Matthew Kanwisher's Blog

Hacking code

Driftwood.js a simple javascript logging framework

We were joking around the office the other day and were wondering why there weren’t any simple javascript logging libraries. The ones out there tried to completely copy log4j with abstract classes. We just wanted something that could have configurable log levels. Secondarily we needed to be able to post errors to the server.

Here are a few examples from Driftwood, all you need to do is set your environment and then start logging!

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Driftwood.env("development"); 
Driftwood.debug("test"); 

If you want exceptions from users to be posted to your server just simply call the exception method. We automatically catch any window.onerrors and send them.

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Driftwood.exception("exception text or object here")

So we cleaned up the internal code and added a nice suite of jasmine unit test. Now you can fork it on gitubhub Driftwood.js.

Also we have a slick looking documented source page Driftwood source annotated

Handling blocking IO in GO.

So I was trying to write a simple system monitoring server in Go and one of the problems I ran into was blocking IO, so for example if you need to spawn a sub process and listen to it’s output you need to spawn a seperate go routines to monitor it. Thats fine, however the problem is if you ever have a piece of blocking IO that never returns like say your spawning “tail -f” you will have no way of killing the goroutine. I love blocking IO, but not having a mechanism to timeout on blocking IO seems like a big deficiency. So lets start with a really simple example of how the blocking IO works and build up to solve my problem.

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  cmd := exec.Command("tail", "-f", "/tmp/matt.txt")
  stdout, err := cmd.StdoutPipe()
  if err != nil {
      log.Fatal(err)
  }
  if err := cmd.Start(); err != nil {
      log.Fatal(err)
  }


  //Ok here is the read
  reader := bufio.NewReader(stdout)
  s,err := reader.ReadString('\n')

Ok thats great, but now the whole process waits while you read the io, which sucks if you have a server with lots of clients connecting. So lets improve it a bit and make it a go routine so it doesn’t block at all.

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func readLogData(filename string, log_id int, logOutputChan chan<- *LogTuple, deathChan chan<- *string) {
    cmd := exec.Command("tail", "-f", filename)
    stdout, err := cmd.StdoutPipe()
    if err != nil {
        log.Fatal(err)
    }
    if err := cmd.Start(); err != nil {
        log.Fatal(err)
    }

    err  = nil
    reader := bufio.NewReader(stdout)
    sbuffer := ""
    lines := 0
    for ; err == nil;  {
        s,err := reader.ReadString('\n')
        sbuffer += s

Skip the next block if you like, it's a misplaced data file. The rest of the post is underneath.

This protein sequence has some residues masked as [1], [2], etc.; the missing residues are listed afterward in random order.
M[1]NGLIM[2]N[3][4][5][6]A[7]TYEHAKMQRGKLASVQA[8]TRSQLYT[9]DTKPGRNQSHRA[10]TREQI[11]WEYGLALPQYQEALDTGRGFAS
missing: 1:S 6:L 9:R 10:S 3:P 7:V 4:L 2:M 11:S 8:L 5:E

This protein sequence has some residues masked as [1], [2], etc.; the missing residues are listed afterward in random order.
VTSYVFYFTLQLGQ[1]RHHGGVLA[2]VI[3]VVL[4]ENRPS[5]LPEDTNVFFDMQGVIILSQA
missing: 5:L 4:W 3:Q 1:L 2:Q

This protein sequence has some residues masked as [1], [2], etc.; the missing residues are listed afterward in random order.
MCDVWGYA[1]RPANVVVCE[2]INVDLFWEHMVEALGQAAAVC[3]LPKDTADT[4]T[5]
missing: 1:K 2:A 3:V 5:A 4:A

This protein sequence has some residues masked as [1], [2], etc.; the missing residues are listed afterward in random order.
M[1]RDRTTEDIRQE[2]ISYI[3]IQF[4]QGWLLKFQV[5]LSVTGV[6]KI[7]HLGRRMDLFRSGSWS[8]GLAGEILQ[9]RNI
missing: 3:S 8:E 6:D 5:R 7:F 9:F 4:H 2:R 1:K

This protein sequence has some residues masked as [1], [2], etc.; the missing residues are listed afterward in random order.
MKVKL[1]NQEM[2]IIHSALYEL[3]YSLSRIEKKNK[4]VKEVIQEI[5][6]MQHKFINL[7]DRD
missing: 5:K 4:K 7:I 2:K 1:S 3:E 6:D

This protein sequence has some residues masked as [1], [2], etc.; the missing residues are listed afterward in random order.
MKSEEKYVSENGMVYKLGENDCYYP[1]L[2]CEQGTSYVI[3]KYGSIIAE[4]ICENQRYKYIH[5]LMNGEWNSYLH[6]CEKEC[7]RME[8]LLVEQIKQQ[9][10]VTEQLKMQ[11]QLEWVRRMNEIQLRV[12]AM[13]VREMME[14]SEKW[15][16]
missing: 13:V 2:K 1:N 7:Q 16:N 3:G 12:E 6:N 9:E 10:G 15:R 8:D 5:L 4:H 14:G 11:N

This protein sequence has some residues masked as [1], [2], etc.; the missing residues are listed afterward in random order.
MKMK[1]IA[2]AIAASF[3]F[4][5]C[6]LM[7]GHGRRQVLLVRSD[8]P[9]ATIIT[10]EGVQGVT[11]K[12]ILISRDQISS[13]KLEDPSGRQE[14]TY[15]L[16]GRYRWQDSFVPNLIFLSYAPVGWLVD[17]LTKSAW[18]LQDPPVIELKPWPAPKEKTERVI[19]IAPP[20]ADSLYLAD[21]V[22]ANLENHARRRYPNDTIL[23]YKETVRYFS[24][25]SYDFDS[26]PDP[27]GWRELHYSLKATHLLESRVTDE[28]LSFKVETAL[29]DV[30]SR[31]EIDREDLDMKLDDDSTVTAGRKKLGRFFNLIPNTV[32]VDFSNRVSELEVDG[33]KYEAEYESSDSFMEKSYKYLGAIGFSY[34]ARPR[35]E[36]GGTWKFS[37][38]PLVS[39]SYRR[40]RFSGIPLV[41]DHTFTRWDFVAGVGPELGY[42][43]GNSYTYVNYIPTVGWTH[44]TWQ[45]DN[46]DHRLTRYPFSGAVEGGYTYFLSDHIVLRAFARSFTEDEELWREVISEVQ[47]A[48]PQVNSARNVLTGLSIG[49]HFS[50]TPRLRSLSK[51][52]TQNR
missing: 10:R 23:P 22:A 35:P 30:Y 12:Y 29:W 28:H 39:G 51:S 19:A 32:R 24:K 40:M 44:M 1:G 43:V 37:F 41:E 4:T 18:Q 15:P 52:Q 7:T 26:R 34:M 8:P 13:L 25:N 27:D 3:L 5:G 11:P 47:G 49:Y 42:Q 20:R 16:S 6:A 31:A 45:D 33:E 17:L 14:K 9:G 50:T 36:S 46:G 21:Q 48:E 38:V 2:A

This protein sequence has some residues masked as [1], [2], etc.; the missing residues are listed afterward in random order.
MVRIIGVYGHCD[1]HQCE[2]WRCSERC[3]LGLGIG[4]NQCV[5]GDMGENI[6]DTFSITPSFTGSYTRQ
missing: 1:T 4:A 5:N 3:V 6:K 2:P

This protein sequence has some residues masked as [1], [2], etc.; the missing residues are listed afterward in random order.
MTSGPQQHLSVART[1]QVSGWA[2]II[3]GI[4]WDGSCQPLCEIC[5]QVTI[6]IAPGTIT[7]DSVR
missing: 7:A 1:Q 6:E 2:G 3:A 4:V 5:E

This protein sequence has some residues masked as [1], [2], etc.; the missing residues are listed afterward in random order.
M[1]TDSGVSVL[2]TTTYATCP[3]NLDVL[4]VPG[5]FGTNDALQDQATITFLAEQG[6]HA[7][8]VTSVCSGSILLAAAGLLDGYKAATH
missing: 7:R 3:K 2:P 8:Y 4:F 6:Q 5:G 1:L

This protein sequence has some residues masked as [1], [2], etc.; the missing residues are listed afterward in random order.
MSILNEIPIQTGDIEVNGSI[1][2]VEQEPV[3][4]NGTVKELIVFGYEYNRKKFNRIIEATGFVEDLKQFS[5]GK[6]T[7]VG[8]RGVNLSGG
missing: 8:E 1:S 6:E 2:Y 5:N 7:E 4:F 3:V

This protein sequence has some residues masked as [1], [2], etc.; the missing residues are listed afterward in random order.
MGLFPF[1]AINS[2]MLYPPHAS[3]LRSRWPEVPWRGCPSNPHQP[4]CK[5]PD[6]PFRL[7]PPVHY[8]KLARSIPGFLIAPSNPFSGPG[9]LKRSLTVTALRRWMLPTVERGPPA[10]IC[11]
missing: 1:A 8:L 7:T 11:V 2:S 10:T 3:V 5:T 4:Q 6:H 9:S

lines += 1
        if(lines > 5 ) { //|| time > 1 min) {
            logOutputChan <- &LogTuple{ log_id, sbuffer}
            sbuffer = ""
            lines = 0
        }
        if err != nil {
            deathChan <- &filename
            return
        }
    }

    //SetFinalizer
}

go readLogData(alog.Log.Path, alog.Log.Id, logOutputChan, gorDeathChan)

A little bit more complicated, but lets explain it, so we broke this code into a seperate function that takes in 2 channels. Channels in go let you send data between go routines. We have one channel to get data from the go routine, and another that tells the goroutine to die. Why we need this? Cause there is no way to kill a goroutine safely.

First problem you might notice is that if the underlying IO blocks forever and never returns we can never end this go routine. When would this happen? A good example is “tail -f ” or a process that has gone haywire and is not responding. So how do we fix this ?

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package main

import (
  "fmt"
  "log"
  "os/exec"
  "time"
)

func main() {
  cmd := exec.Command("tail", "-f", "/tmp/foo.txt")
  stdout, err := cmd.StdoutPipe()
  if err != nil {
      log.Fatal(err)
  }
  if err := cmd.Start(); err != nil {
      log.Fatal(err)
  }

  ch := make(chan string)
  quit := make(chan bool)
  go func() {
      buf := make([]byte, 1024)
      for {
          n, err := stdout.Read(buf)
          if n != 0 {
              ch <- string(buf[:n])
          }
          if err != nil {
              break
          }
      }
      fmt.Println("Goroutine finished")
      close(ch)
  }()

  time.AfterFunc(time.Second, func() { quit <- true })

loop:
  for {
      select {
      case s, ok := <-ch:
          if !ok {
              break loop
          }
          fmt.Print(s)
      case <-quit:
          cmd.Process.Kill()
      }
  }
}

So basically we kill the underlying process so the IO sends an EOF. This is a simplified example. In my server I do keep track of when I want processes to die and spawn and its not on a simple timer.

Special thanks to mrlauer on the Golang-nuts message board.

Shameless Plug:

At Errplane we use Go to build a service for rails exception tracking, log aggregation and alerting / monitoring.